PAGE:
The Dead Science
In Marvel Comics, there was a long-running series called What If, and each of these comic books would present a hypothetical scenario and follow it to its logical conclusion, i.e. "What if someone else besides Spider-Man had been bitten by the radioactive spider?"
Consider Seattle band The Dead Science to be this one: What if a group of musicians were just as inspired by comic books as they were by Wu-Tang Clan?
The beautiful thing about inspiration is that it's a starting point, not a fixed path. The Dead Science are not rappers. They don't have nine members. They don't sound like Wu-Tang. But they HAVE absorbed the essence, and that essence went through a lot of mutations as it circulated in the bodies of Sam Mickens, Jherek Bischoff and Nick Tamburro. Like Wu-Tang, The Dead Science plot a course of high drama, depicting the protagonists as supervillains. This dovetails with the concept of superpowers, the mark of Marvel and D.C. comics. You can see their influences intertwining in the Villainaire crest: a phoenix (an X-Men reference) that resembles the Wu-Tang's W but could pass for a fancy V.
Despite being a rock band, The Dead Science celebrated Villainaire's impending release by putting out a mixtape, a tactic seen mostly in the hip-hop community. School of Villainy served as a sort of companion piece to the album, with remixes, other nonalbum tracks and, amusingly, a phone call -- possibly a cold call -- to the RZA (choice line: "Who goes this?").
Villainaire, their third album, plays as if its battles and inner turmoil are occurring on a giant stage, the audience members uncertain if they should applaud or run for their lives. A stringed twitching becomes frenzied on "Throne of Blood (The Jump Off)," and Tamburro reinforces that by mirroring it on his snare and cymbals. "Tonight I feel there's something in the air," Mickens sings in his distinct, wavery warble. He convulses as "The Dancing Destroyer" opens, the frantic guitar suggesting the throes of madness.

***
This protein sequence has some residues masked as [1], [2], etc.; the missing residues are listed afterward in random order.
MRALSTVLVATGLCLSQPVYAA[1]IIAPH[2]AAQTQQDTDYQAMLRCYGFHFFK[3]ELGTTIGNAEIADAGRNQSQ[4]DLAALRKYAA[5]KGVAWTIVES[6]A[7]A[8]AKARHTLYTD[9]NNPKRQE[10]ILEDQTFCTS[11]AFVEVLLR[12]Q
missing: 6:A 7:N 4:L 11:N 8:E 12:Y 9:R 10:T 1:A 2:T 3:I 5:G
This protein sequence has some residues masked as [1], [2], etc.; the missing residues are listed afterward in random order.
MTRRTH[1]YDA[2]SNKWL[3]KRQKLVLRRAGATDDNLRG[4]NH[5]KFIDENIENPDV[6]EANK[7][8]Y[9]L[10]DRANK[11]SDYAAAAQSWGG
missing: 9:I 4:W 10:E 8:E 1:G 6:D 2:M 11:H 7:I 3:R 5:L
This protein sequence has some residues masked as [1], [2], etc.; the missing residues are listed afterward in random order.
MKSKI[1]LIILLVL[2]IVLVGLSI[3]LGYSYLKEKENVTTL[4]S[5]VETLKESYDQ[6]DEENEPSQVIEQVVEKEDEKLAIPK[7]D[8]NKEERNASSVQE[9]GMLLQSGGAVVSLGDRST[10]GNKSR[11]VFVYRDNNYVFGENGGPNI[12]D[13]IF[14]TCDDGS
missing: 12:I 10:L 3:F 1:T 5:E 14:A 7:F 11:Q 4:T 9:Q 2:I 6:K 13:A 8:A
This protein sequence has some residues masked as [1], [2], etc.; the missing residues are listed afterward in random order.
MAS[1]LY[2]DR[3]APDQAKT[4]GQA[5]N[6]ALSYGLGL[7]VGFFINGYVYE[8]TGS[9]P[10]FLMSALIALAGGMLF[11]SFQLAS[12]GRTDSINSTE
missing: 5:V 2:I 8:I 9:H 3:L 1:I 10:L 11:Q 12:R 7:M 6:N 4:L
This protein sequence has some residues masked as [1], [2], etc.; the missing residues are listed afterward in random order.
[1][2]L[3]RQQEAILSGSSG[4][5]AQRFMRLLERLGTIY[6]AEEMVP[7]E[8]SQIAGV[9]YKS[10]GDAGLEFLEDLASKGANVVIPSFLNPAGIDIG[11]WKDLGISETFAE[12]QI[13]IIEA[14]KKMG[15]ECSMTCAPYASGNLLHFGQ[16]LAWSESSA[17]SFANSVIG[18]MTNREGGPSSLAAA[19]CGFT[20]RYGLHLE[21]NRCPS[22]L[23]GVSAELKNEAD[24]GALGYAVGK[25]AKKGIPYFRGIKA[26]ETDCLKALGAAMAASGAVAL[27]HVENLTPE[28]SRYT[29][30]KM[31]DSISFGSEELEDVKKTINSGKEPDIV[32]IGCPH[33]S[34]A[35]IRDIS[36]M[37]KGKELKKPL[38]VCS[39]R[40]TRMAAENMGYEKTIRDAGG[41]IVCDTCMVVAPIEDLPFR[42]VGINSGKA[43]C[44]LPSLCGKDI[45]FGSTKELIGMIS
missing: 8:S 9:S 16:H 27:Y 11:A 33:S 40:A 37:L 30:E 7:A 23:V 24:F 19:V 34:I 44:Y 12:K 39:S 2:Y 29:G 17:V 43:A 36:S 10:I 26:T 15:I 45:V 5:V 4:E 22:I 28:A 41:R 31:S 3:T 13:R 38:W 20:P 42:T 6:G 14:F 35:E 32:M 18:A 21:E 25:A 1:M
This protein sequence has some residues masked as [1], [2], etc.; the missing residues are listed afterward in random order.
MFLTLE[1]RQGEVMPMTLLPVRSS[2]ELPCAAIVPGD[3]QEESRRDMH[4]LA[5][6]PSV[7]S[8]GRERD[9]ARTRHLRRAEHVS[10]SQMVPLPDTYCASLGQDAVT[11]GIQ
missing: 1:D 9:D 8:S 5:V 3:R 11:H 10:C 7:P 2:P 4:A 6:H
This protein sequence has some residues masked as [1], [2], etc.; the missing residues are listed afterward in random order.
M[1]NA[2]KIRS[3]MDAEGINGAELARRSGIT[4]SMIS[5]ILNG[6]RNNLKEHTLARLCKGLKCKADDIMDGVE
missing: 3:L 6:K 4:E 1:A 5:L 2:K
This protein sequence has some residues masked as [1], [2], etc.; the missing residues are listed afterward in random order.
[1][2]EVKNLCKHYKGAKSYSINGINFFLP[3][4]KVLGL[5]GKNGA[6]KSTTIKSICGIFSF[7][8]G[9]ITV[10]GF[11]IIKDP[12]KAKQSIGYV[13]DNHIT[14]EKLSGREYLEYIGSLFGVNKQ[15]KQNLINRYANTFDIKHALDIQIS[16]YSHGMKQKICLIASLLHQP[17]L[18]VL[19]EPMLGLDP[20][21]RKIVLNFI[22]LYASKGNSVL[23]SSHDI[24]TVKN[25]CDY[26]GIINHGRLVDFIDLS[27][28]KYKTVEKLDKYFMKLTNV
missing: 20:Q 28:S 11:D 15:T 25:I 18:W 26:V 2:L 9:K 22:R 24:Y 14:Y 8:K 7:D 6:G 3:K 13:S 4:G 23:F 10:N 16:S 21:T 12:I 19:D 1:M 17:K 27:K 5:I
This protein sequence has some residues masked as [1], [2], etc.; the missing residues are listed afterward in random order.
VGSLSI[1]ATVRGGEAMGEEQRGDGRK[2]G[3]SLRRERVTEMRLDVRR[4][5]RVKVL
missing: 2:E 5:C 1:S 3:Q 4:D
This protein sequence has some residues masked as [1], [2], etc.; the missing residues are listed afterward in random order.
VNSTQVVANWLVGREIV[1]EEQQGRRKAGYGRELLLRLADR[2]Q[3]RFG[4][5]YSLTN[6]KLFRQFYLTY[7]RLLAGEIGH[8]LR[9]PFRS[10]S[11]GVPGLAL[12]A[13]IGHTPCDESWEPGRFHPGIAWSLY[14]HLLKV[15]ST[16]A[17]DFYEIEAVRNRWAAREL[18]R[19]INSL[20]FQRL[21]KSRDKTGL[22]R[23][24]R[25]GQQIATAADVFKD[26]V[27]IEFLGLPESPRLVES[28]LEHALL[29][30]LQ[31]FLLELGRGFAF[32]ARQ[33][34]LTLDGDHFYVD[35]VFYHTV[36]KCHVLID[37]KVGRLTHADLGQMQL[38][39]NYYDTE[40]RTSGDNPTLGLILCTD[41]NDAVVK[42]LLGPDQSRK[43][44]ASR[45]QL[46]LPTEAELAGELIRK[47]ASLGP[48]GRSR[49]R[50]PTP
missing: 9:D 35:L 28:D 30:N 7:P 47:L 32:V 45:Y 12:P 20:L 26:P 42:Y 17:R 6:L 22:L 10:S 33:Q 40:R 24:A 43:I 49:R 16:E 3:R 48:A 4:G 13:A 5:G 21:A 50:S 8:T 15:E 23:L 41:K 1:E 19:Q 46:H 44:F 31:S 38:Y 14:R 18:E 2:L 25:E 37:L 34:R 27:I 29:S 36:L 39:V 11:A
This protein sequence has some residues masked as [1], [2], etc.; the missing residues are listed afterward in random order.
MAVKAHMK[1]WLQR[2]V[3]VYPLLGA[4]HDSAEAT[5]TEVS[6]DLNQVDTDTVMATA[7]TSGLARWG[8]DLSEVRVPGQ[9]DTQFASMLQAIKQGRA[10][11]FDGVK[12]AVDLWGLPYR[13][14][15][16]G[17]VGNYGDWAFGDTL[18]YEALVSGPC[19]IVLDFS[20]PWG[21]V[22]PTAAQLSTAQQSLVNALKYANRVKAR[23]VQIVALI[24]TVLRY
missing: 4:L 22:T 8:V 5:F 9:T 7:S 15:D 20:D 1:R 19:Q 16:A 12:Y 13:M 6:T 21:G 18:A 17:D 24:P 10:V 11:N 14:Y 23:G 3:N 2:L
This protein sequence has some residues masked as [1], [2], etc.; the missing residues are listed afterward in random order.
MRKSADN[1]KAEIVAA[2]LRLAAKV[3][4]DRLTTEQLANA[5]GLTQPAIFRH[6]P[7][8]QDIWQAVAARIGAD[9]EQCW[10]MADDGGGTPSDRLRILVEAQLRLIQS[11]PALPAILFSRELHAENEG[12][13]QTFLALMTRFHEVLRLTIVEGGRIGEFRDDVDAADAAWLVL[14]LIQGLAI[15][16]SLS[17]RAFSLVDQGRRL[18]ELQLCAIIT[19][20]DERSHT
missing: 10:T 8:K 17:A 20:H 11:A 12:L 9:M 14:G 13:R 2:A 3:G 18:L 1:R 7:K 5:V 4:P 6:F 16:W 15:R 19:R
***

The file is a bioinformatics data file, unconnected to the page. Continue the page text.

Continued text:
Appropriate for an album whose dark streets crawl with menace. "Holliston," casting its spell with a brooding piano figure, tours areas of squalor, giving us glimpses of the boyhood home and present-day haunts of the title villain. "The filth grew to be my cape and cowl," Mickens relays, later alluding to why that might be: "At night, outside, shined Batsymbol flashlight up into the sky / Nothing came, nothing came." In a place forsaken by heroes, the villain is his own hero.
The Dead Science, like the Sinister Six or other Marvel villains they might have admired, know how to collaborate. The gains (while probably not ill-gotten) include mellifluous harp, swirling strings and the top brass of The Horns of Orkestar Zirkonium. These often augment the band's theatricality, jazz leanings and atypical time signatures. "Monster Island Czars," surging out of its gates with crashing guitar and a neurotic cello, leads into a barrage of tom rumbling, then, with a blast of horns, the players stop. Except for a single viola, shivering in place.
The juxtaposition parallels the intriguing paradox that presents itself whenever Mickens opens his mouth: If this character is a supervillain, how can he be so fragile? Even the track where he exerts carnal power over a woman on a boat, "Wife You," is not the ode to thugdom or masculinity that its title might suggest. Rather, it sounds warped. Tormented. Mickens quavers as a guitar line and an electronic pulse invoke rocking and the lap of water against the hull. "I want my violence to make you satisfied," he tells her, his voice rising to near-shriek as he repeats "satisfied."
Good thing there's no Batman. How would he deal with that, too?
Friday, January 16, 2009
The Dead Science